Dear Sir,

Despite some chronic ilness I do still play golf, but one morning recently I turned up as usual at my club to find it closed to members due to a Northern Counties competition. Somewhat aggrieved and downhearted I returned home but I still wanted some exercise so armed with my walking stick I set out down by the Burn.

I live close to the footpath and walked along near Woodham Academy. Crossing the bridge I turned left towards Woodham Burn School and received my first thrill of the morning. There hasd been some new planting of trees and the grass and wild flowers had been allowed to grow unhindered. The result was a glorious and luxurious growth of many wild species – an intoxicating sight!

Taking the path under the bridge I was absolutely overwhelmed by the beauty of this area. My immediate thought was that if this was transported to the south of England or to any of the renowned beauty spots in the country it would be featured in the picture books of Glorious Britain.

It is lovely to see trees and I belive they are the most beautiful objects on the planet. Our climate may be extremely perverse, but it does produce some splendour. I walked towards Simpasture and the Railway Station, under the Blue Bridge and along St. Cuthbert’s Way.  Trees everywhere and this entrance to the town makes you very proud. After passing St. Clare’s Church we are presented with civic and commercial buildings, but every town must accept these as necessary. Even so the Council have done as much as possible to beautify this area, but I would sugest more trees would help.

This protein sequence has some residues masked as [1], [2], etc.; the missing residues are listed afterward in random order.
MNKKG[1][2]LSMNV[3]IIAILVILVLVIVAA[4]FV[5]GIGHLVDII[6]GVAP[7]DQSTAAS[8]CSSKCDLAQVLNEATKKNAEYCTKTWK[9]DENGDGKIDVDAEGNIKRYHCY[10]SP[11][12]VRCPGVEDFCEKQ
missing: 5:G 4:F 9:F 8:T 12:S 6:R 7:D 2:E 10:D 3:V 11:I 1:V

I then made my way back home and having set out on a rather sombre mood found myself happy and somewhat exhilarated.

It brought to mind a recent discussion with my sister in law who lives in Sedgefield who until the recent death of my wife was a frequent visitor to our home.

She told me of a conversation she had over tea and biscuits with friends where the subject of Newton Aycliffe was discussed. One person commented she could not live in that slum! My sister in law admonished her in no uncertain terms commenting on the many good features of this town that I have mentioned.

I recount this incident because there are many of us guilty of putting our town down and in the case of the Council frequently and vehemently.

Let’s give credit where it is due and I think with regard to our environment, in particular the tree and green open spaces some wise decisions have been taken and we should be grateful for this.

In conclusion I would offer one small piece of advice to readers of this piece – the next time you are feeling glum – get out and look at the trees, smell the flowers and admire the beauty of nature on our doorstep!